Hancock and Granville shutter tiny schoolhouses after historic run (with slideshow)
By KATHRYN FLAGG
HANCOCK — “Our school will shine tonight,” belted out students of the Hancock and Granville village schools last Wednesday night, taking the stage in the packed Hancock Town Hall to the thunderous applause of parents, teachers old and new, and alumni of the tiny village schools.
Wearing t-shirts emblazoned with pictures of both the Hancock and Granville schoolhouses, the 32 students threw themselves into their last hurrah: an end-of-year concert that held a special note of finality this year.
Shine they did — though the lights went out just a day later in the two tiny village schools, which shut down permanently last week after dwindling student numbers and rising costs persuaded residents in both towns to close the two elementary schools, which had operated as a joint school district since 2004.
“It’s been a really good run,” said lead teacher and principal Mary Sue Crowley on Wednesday, a little sadly. “Two hundred and eight years isn’t anything to sneeze at.”
The two-room Hancock Village School had been in continuous operation since 1801. A few miles up Route 100, the one-room schoolhouse in Granville also shut its doors for good last week after educating children for 152 years.
But history, it turned out, wasn’t enough to keep the schools open. On Town Meeting Day this year, Hancock residents voted to dissolve the joint school contract between the two towns, with many residents citing concerns about the rising costs to educate children in such small schools.
With each school facing closure, the 2004 agreement pooled resources as a way to keep the two schools afloat. For the last few years, fifth- and sixth-graders from both towns have studied in Granville, with younger students taking up residence in two classrooms in Hancock.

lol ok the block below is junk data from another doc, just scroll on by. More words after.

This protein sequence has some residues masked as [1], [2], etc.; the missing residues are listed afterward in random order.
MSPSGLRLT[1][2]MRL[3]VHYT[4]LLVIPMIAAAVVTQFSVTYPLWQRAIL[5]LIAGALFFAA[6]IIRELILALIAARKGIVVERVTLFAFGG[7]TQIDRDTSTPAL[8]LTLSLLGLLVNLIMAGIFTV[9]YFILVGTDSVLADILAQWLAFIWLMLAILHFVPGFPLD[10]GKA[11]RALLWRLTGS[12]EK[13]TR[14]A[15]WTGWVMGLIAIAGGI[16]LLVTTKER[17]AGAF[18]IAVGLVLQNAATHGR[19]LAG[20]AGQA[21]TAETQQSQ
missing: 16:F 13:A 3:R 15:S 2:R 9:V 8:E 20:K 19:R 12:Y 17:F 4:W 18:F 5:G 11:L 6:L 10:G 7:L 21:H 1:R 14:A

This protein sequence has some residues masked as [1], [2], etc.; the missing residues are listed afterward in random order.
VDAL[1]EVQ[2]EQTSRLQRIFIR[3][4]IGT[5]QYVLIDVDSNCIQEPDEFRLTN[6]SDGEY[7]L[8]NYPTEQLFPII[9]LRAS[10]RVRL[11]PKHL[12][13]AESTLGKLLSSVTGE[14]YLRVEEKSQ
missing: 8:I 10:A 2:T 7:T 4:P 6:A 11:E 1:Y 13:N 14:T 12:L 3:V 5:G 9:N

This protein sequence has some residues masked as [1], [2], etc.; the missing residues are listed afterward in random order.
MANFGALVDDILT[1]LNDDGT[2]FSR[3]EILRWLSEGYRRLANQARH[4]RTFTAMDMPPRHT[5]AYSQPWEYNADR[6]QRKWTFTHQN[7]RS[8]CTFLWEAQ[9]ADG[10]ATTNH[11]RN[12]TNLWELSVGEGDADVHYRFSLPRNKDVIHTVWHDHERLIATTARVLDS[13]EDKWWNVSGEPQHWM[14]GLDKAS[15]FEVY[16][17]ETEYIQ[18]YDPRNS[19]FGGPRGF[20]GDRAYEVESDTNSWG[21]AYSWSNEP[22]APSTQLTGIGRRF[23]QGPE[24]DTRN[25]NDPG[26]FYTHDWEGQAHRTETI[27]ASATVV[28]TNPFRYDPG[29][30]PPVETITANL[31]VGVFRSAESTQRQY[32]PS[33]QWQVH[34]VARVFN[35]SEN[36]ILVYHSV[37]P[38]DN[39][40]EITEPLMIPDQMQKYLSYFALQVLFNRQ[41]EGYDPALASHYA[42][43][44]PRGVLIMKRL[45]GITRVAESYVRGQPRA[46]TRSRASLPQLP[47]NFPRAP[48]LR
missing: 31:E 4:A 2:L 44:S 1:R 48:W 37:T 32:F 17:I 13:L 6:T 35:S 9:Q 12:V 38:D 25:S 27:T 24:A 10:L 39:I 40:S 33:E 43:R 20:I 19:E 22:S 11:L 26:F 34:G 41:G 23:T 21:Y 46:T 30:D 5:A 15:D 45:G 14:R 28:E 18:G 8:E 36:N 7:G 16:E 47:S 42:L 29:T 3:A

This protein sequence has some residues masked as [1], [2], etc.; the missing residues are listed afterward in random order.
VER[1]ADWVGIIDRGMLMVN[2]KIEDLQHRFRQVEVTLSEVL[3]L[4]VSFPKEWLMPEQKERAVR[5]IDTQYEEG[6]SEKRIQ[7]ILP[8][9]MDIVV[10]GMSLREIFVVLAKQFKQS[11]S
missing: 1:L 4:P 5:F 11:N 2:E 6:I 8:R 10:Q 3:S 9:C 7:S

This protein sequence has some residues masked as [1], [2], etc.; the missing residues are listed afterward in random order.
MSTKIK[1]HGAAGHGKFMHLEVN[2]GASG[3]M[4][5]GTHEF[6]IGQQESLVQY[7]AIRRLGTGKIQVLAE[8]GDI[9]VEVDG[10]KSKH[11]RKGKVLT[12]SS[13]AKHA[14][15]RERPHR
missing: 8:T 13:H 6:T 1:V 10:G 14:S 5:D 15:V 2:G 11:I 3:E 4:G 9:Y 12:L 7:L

But after Hancock chose to shut down its half of the joint school, residents in Granville faced a tough choice: keep their one-room schoolhouse open another year, educating 13 students ranging from kindergarten to fourth grade with just one and a half educators, or close up shop.
On April 6, they made that tough choice: parents at a school board meeting then said they loved the joint village school, but they worried returning to a one-room schoolhouse with limited resources would mean shortchanging the town’s students.
Though educators and parents have expressed deep sadness at the decision, Wednesday night’s final school concert was marked by a sense of celebration. Student drawings of the two schoolhouses hung on the walls of the town hall, emblazoned with childish scrawl that pronounced “We love this school.”
Catherine Denis, one of the school’s two kindergarten students, shimmied her way through a song and dance number called “Walk Right In” that welcomed townsfolk to the event. Then the entire student body launched into an enthusiastic rendition of “School Days.”
As the students sang songs from American history, they also marched through a chronological tour of the presidents punctuated by brief glimpses back at the history of their own two schools.
In Hancock’s case, it’s a history that stretches back to Thomas Jefferson’s time as commander in chief.
Donning calico aprons and kerchiefs, the students wheeled and stomped through contra dances, accompanying “Alabama Girl” and “Chimes of Dunkirk.”
But the evening also included a few tearful acknowledgements of the fact that this year, unlike years past, the end of the school year marked an end to something much more.